Newport Beach Prescription Fraud Defense Attorney
Drug Crime Defense Lawyer for Newport Beach, Huntington Beach & Orange County
Prescription fraud offenses are taken very seriously in all parts of California including Newport Beach. This category of drug possession crime can result in expensive fines and court fees as well as time in jail. Prescription fraud includes any instance of obtaining a prescription drug by means of forgery, altering a lawful prescription, self-prescribing (in the case of a doctor prescribing for himself), obtaining multiple prescriptions for the same drug from several doctors (“doctor shopping”), and misrepresentation in order to obtain a prescription or other similar acts. If you or someone you love has been arrested or charged with prescription fraud, contact a Newport Beach criminal defense attorney at the Law Offices of Scott D. Hughes right away. Attorney Hughes has acted aggressively as a prescription fraud lawyer for numerous clients in not only Newport Beach but Huntington Beach, Orange County and surrounding areas. A free initial consultation is the first place to start when facing these serious charges.
Common Prescription Fraud Charges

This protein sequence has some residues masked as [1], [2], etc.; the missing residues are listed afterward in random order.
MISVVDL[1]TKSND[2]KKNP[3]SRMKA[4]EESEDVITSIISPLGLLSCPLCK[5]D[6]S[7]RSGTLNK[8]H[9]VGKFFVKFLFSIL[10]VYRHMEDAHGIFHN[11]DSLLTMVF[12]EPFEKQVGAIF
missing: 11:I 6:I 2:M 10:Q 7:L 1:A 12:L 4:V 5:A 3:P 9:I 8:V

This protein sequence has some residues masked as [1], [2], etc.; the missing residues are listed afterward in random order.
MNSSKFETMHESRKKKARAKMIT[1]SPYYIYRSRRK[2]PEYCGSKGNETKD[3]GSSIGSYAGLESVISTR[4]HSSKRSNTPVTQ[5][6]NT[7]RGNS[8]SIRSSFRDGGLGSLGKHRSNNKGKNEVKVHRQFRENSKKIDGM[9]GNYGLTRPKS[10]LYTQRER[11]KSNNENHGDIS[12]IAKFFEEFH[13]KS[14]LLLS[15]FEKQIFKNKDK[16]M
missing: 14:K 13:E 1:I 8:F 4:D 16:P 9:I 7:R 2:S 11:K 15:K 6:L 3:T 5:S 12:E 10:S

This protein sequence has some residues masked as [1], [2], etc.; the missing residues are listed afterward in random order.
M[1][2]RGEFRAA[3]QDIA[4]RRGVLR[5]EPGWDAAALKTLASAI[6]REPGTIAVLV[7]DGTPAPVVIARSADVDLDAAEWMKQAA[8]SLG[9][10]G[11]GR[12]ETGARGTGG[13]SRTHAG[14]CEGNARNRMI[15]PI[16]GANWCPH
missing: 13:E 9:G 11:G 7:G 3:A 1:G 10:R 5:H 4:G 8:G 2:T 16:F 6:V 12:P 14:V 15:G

The most common drugs that are obtained via prescription fraud include Adderall, Demerol, OxyContin, Ritalin, Valium, Vicodin, Xanax and others. Under California law, no individual other than a dentist, physician, dentist or similar profession may legally issue a prescription. An individual can be convicted of a felony offense if he or she is knowingly in possession of fraudulent prescription blanks and tenders them as lawful prescriptions. This may result in up to three years in prison. More serious circumstances can result in even longer jail time. Attorney Hughes works tirelessly on each client’s case and is determined that they don’t see a day in jail for unfair and unduly harsh charges such as these.
Contact a Newport Beach prescription fraud attorneyfor a free initial consultation. Don’t allow yourself or someone you care about to become a victim of a zealous prosecutor’s “war on drugs.”